“Are there ever two number ones? No, there's only one number one and that's us as a group,” says Miranda July, playing the part of a corporate suit in Nest of Tens. This 27-minute video is her most ambitious to date. It weaves together four scenarios, which include the machinations of a sexually dysfunctional family, a developmentally disabled performance artist lecturing an audience on phobias, and a young boy's surreal experimentation on a naked infant. The latter provides one of the more startling sequences: the boy places the infant on her back on the living room table, and, using cotton balls, Q-Tips, liquid soap, and bubble gum, performs, for lack of better words, a cleansing ritual. Cut to a bedroom interior. The baby is now lying on a bed. The boy scribbles a series of ones and zeros on a piece of paper. It resembles binary code. He tears the paper in half and affixes the pieces to the arms of the chair he sits in. His fingers punch away at the numbers as if they were the controls of a video game. His face turns sinister as heavy metal guitar riffs flood the soundtrack. The infant twitches in distress. After watching that, and the other three sequences in which seemingly everyday people go about acting completely normal while demonstrating distinct abnormality, one gets the sense that these things go on all the time. Patterns of behavior are systems, July would call them arbitrary, but upon closer examination that same arbitrariness opens up worlds of possibility. That's where artistic freedom comes from.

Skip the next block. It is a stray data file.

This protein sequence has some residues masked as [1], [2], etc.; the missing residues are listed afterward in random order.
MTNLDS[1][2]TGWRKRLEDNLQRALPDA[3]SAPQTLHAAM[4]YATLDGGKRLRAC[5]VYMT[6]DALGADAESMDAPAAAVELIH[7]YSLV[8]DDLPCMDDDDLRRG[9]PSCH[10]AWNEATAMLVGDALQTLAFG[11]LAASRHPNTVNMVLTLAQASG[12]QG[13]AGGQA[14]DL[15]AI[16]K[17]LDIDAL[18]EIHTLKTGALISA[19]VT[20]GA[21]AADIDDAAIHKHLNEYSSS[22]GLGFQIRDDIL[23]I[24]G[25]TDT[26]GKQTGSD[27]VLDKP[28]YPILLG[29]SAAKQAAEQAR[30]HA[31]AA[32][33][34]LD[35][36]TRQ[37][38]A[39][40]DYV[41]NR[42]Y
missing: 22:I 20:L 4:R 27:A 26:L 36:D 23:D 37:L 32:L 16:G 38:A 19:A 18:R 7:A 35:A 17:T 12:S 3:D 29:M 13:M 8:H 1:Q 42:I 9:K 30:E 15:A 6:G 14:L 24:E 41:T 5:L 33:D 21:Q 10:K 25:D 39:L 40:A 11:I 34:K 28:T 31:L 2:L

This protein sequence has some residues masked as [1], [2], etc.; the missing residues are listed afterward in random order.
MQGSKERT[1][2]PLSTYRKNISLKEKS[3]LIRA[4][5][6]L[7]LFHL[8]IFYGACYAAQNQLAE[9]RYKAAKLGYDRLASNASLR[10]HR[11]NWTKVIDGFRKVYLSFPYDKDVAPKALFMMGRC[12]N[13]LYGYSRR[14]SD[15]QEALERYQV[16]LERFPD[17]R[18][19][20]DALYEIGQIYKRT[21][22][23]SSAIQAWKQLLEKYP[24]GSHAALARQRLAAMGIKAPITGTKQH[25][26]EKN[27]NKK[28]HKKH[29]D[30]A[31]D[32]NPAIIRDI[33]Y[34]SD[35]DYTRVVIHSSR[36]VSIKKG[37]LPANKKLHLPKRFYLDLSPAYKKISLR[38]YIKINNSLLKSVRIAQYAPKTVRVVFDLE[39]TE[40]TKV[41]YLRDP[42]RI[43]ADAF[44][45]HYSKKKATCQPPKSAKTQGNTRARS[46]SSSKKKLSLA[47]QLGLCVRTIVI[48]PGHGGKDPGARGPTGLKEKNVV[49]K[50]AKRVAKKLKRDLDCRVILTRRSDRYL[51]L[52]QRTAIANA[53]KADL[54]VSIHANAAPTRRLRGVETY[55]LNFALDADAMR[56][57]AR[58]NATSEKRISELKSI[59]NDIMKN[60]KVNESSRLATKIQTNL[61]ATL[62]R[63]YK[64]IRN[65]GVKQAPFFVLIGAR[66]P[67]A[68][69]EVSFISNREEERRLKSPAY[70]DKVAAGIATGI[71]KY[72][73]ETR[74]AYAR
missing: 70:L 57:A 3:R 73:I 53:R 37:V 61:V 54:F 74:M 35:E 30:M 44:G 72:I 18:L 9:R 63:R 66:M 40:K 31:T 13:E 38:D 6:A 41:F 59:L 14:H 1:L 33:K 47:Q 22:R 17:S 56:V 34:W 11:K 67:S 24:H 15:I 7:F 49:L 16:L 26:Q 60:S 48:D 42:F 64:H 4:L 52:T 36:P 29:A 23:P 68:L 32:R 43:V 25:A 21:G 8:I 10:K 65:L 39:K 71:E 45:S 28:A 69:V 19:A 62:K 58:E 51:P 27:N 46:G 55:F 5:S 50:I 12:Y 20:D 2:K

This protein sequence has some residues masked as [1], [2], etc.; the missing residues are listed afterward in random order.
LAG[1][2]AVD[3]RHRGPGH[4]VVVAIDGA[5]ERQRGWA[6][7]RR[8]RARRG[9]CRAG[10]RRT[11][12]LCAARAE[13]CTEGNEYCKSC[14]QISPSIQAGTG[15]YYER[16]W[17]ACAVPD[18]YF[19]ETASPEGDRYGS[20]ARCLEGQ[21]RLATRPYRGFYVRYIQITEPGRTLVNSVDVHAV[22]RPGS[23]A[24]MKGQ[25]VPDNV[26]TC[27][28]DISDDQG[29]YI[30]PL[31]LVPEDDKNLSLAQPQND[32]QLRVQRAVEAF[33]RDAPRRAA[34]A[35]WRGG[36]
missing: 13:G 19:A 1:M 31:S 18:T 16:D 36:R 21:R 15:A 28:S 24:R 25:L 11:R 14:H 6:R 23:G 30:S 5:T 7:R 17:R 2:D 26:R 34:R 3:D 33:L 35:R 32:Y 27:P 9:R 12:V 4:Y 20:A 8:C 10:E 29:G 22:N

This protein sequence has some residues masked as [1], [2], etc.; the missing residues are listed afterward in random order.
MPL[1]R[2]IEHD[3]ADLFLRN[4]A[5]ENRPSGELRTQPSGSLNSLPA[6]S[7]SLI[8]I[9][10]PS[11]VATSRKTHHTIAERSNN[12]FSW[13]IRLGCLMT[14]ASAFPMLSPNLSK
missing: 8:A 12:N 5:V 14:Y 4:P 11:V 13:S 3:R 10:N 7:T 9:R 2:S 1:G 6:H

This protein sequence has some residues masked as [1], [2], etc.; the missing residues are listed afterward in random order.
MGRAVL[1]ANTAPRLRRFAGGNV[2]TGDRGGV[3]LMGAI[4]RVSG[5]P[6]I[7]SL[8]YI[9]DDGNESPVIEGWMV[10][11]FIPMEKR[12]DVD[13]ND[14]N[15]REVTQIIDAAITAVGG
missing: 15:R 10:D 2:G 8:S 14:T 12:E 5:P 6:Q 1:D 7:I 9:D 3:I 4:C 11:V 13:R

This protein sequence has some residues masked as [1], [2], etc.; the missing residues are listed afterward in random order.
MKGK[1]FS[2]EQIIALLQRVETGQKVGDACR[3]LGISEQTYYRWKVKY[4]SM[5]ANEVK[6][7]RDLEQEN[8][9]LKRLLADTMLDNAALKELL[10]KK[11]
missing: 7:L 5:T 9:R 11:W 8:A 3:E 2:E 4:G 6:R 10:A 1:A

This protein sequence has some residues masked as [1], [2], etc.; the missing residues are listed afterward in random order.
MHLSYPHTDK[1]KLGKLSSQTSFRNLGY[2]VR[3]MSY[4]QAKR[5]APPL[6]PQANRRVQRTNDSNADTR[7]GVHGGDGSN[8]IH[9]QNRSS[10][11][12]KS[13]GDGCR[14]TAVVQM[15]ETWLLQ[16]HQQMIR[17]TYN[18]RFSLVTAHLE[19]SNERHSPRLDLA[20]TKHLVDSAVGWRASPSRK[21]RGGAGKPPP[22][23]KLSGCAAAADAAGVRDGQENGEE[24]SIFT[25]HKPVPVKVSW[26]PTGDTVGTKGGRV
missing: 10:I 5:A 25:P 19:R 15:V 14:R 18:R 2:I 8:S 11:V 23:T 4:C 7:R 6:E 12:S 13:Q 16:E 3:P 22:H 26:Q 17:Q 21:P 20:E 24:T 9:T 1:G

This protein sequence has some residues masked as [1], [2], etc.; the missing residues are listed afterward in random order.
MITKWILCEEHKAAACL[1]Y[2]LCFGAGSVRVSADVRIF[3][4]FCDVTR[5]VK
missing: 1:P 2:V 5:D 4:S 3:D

The title Nest of Tens bothered me. I assumed it referred to the numerical scribbling of the boy, but binary code only appears in a sequence of zeros and ones, so technically the video should have been titled Nest of Zeros and Ones. Which is a lot less cryptic. “I suck at math and calendars,” says July. “But I also assumed that the ones and zeros were the nest of tens. To be honest I didn't really think of the zeros and ones as binary code, although I did think of them as numbers that become actual sliders and buttons. A nest is a safe place you make for yourself out of things you find, even if some of those things are already in use by other sectors of society, like tens.” Which brings up a crucial point. Miranda July is an artist not only obssessed with systems, numbers, and estranged behavior. At the core of her treatment of these issues is a belief in salvation through art. I think she expressed it to me best when I asked her about a song on one of the three CDs she's released in which a diseased Uma Thurman is cured by the realization that she is in a movie. “This song,” says July, “has something to do with real and unreal people and real and unreal physical pain and how the movies—or art— could make someone so unreal they didn't have to suffer.” Imagine that.